Nolwenn Burkey, a colleague from the MFLResources Yahoo Group, kindly sent me this presentation depicting reactions to the terrible attack on the offices of Charlie Hebdo. I also created an A-level listening resource based on a Euronews report of the events. It is a free resource on frenchteacher.net (see the Samples page).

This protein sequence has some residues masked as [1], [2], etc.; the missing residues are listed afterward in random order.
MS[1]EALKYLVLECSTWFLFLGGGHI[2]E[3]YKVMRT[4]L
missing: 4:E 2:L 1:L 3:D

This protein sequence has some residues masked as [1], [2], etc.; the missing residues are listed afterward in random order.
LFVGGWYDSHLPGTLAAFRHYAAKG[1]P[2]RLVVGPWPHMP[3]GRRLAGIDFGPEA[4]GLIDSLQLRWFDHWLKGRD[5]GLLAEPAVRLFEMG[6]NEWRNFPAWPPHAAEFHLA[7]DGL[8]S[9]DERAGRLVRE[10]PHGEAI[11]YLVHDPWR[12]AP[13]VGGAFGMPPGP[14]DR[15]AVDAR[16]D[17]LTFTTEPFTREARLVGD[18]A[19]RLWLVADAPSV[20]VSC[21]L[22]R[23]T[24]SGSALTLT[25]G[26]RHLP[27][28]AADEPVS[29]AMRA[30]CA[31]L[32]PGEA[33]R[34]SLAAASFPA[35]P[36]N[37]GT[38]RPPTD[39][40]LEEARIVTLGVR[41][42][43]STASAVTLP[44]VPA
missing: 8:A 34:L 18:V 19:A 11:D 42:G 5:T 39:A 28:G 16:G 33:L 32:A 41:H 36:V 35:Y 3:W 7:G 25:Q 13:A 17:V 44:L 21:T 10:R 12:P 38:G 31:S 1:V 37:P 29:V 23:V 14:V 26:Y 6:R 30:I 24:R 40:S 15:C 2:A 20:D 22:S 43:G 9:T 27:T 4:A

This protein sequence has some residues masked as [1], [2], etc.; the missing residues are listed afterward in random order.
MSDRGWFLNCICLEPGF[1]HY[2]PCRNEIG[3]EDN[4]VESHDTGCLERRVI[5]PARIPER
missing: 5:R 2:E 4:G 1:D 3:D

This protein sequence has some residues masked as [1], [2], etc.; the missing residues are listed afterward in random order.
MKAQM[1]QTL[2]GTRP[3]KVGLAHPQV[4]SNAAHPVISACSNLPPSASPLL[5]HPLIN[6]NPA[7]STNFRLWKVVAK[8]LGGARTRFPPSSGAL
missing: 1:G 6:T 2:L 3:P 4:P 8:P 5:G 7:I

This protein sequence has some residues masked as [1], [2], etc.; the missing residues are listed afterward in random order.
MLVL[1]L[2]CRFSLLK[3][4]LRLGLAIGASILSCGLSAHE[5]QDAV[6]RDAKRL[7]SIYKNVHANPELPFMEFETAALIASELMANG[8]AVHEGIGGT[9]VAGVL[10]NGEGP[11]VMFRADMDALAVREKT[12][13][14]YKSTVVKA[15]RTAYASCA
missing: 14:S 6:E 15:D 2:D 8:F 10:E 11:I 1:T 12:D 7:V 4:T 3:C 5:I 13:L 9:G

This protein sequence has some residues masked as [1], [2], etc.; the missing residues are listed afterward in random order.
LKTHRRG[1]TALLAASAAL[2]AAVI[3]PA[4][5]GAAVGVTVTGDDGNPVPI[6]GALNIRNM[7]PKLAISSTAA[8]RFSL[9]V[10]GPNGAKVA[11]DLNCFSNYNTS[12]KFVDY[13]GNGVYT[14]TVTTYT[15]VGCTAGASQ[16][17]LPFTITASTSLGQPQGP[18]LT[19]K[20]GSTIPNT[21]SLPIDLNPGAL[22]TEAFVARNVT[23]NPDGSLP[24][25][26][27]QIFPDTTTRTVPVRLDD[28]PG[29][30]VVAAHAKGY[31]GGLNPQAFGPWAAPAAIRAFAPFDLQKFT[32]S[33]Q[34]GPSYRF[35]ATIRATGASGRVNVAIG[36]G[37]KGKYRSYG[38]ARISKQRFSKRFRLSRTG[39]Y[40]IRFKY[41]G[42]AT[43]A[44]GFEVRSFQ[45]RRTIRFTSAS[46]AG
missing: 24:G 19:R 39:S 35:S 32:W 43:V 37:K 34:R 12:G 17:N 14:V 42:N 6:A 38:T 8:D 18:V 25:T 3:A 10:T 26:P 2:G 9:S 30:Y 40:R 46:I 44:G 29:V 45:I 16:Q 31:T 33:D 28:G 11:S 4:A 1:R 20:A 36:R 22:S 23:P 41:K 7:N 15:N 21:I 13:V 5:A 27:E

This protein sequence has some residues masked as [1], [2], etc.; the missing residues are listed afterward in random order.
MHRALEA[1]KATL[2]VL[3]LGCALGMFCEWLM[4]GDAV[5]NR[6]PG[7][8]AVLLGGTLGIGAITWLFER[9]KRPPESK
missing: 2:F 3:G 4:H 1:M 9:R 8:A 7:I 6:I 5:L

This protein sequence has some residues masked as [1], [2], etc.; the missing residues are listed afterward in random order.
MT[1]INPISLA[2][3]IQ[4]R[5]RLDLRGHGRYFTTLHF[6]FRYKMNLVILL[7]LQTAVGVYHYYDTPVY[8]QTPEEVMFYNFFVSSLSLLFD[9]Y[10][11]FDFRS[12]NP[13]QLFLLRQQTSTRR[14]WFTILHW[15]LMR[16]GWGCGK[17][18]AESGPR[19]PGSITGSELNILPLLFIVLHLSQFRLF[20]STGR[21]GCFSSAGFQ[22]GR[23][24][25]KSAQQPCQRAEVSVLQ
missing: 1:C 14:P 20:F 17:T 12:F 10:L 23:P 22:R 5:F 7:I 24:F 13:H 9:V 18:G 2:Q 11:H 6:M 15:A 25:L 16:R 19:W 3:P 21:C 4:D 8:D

The natural order hypothesis states that all learners acquire the grammatical structures of a language in roughly the same order. This applies to both first and second language acquisition. This order is not dependent on the ease with which a particular language feature can be taught; in English, some features, such as third-person "-s" ("he runs") are easy to teach in a classroom setting, but are not typically fully acquired until the later stages of language acquisition. The hypothesis was based on morpheme studies by Heidi Dulay and Marina Burt, which found that certain morphemes were predictably learned before others during the course of second language acquisition. The hypothesis was picked up by Stephen Krashen who incorporated it in his very well known input model of second language learning. Furthermore, according to the natural order hypothesis, the order of acquisition remains the same regardless of the teacher's explicit instruction; in other words,